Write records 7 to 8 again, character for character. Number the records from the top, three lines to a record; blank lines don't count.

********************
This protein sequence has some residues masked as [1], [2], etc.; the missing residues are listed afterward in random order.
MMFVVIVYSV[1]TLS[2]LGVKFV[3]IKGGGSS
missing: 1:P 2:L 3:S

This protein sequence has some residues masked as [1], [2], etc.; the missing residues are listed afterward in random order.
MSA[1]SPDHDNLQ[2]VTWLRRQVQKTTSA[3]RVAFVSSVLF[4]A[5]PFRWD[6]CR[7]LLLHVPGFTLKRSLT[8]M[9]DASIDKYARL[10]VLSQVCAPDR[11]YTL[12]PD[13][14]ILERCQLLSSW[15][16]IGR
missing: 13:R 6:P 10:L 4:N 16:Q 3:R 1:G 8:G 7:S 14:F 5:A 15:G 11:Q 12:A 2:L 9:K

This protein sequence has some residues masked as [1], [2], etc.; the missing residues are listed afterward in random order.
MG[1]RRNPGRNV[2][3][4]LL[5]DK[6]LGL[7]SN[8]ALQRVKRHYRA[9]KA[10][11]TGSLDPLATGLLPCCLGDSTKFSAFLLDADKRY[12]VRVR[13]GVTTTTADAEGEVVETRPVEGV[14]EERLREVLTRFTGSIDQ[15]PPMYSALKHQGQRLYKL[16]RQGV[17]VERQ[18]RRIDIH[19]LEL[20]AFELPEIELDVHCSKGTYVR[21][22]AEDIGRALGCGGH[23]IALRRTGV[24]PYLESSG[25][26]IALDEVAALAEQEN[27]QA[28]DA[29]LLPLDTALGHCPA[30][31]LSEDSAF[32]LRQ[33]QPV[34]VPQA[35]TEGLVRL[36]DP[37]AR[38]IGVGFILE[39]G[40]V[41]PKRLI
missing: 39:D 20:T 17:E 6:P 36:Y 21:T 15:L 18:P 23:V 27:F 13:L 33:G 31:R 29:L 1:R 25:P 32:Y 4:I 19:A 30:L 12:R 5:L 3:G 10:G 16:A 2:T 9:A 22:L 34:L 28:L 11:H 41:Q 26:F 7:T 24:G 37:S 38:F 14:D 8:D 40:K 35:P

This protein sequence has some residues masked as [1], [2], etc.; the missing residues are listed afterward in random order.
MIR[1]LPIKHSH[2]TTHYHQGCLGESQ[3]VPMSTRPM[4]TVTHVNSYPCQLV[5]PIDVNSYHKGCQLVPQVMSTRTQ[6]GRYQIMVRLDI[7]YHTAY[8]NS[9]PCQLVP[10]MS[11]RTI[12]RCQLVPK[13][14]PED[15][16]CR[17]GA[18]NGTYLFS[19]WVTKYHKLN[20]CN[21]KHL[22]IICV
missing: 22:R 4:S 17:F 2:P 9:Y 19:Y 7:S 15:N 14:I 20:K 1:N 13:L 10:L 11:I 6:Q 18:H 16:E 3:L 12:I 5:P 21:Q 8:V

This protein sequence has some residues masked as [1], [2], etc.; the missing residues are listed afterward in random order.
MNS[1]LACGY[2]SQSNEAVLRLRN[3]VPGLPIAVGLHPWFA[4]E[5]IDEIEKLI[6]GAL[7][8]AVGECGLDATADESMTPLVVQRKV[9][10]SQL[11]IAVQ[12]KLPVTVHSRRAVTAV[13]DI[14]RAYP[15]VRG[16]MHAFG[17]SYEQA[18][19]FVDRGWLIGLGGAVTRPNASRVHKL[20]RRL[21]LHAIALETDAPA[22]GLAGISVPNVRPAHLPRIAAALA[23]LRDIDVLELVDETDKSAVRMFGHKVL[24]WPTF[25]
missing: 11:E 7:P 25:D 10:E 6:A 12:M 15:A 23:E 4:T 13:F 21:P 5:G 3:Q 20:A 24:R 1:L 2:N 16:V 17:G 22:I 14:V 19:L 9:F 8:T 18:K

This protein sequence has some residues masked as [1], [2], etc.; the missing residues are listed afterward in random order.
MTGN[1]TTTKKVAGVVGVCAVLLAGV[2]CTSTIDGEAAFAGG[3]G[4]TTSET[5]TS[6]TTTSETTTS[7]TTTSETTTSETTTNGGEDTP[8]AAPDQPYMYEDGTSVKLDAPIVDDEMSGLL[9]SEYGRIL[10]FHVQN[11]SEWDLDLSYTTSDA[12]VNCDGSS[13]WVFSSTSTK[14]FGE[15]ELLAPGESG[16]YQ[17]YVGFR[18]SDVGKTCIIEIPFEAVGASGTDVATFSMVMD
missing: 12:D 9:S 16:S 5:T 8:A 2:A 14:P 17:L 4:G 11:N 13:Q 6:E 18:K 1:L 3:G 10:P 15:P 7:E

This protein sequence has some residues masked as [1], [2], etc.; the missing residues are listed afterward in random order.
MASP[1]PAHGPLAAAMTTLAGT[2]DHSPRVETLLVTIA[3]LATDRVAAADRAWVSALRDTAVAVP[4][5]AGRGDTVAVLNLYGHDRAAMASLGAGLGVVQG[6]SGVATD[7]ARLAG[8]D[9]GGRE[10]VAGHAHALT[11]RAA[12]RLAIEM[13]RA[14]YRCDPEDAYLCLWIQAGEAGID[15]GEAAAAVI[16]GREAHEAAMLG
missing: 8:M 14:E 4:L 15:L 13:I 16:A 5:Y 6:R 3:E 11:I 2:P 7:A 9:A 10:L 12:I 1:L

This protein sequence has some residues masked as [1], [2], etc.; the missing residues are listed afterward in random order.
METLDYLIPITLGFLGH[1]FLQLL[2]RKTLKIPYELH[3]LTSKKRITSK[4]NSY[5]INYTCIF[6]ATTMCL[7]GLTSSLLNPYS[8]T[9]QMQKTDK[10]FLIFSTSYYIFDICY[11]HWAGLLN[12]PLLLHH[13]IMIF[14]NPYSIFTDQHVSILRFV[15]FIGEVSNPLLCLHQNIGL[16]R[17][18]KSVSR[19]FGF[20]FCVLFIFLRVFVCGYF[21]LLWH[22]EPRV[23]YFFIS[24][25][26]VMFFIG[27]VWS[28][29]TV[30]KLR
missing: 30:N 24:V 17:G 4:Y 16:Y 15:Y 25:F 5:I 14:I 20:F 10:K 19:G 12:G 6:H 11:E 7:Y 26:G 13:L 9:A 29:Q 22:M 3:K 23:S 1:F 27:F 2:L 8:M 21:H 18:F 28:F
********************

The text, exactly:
This protein sequence has some residues masked as [1], [2], etc.; the missing residues are listed afterward in random order.
MASP[1]PAHGPLAAAMTTLAGT[2]DHSPRVETLLVTIA[3]LATDRVAAADRAWVSALRDTAVAVP[4][5]AGRGDTVAVLNLYGHDRAAMASLGAGLGVVQG[6]SGVATD[7]ARLAG[8]D[9]GGRE[10]VAGHAHALT[11]RAA[12]RLAIEM[13]RA[14]YRCDPEDAYLCLWIQAGEAGID[15]GEAAAAVI[16]GREAHEAAMLG
missing: 8:M 14:E 4:L 15:L 13:I 16:A 5:Y 6:R 3:E 11:I 2:P 7:A 9:A 10:L 12:I 1:L

This protein sequence has some residues masked as [1], [2], etc.; the missing residues are listed afterward in random order.
METLDYLIPITLGFLGH[1]FLQLL[2]RKTLKIPYELH[3]LTSKKRITSK[4]NSY[5]INYTCIF[6]ATTMCL[7]GLTSSLLNPYS[8]T[9]QMQKTDK[10]FLIFSTSYYIFDICY[11]HWAGLLN[12]PLLLHH[13]IMIF[14]NPYSIFTDQHVSILRFV[15]FIGEVSNPLLCLHQNIGL[16]R[17][18]KSVSR[19]FGF[20]FCVLFIFLRVFVCGYF[21]LLWH[22]EPRV[23]YFFIS[24][25][26]VMFFIG[27]VWS[28][29]TV[30]KLR
missing: 30:N 24:V 17:G 4:Y 16:Y 15:Y 25:F 5:I 14:I 20:F 10:K 19:G 12:G 6:H 11:E 7:Y 26:G 13:L 9:A 29:Q 22:M 3:K 23:S 1:F 27:F 2:L 8:M 21:H 18:F 28:F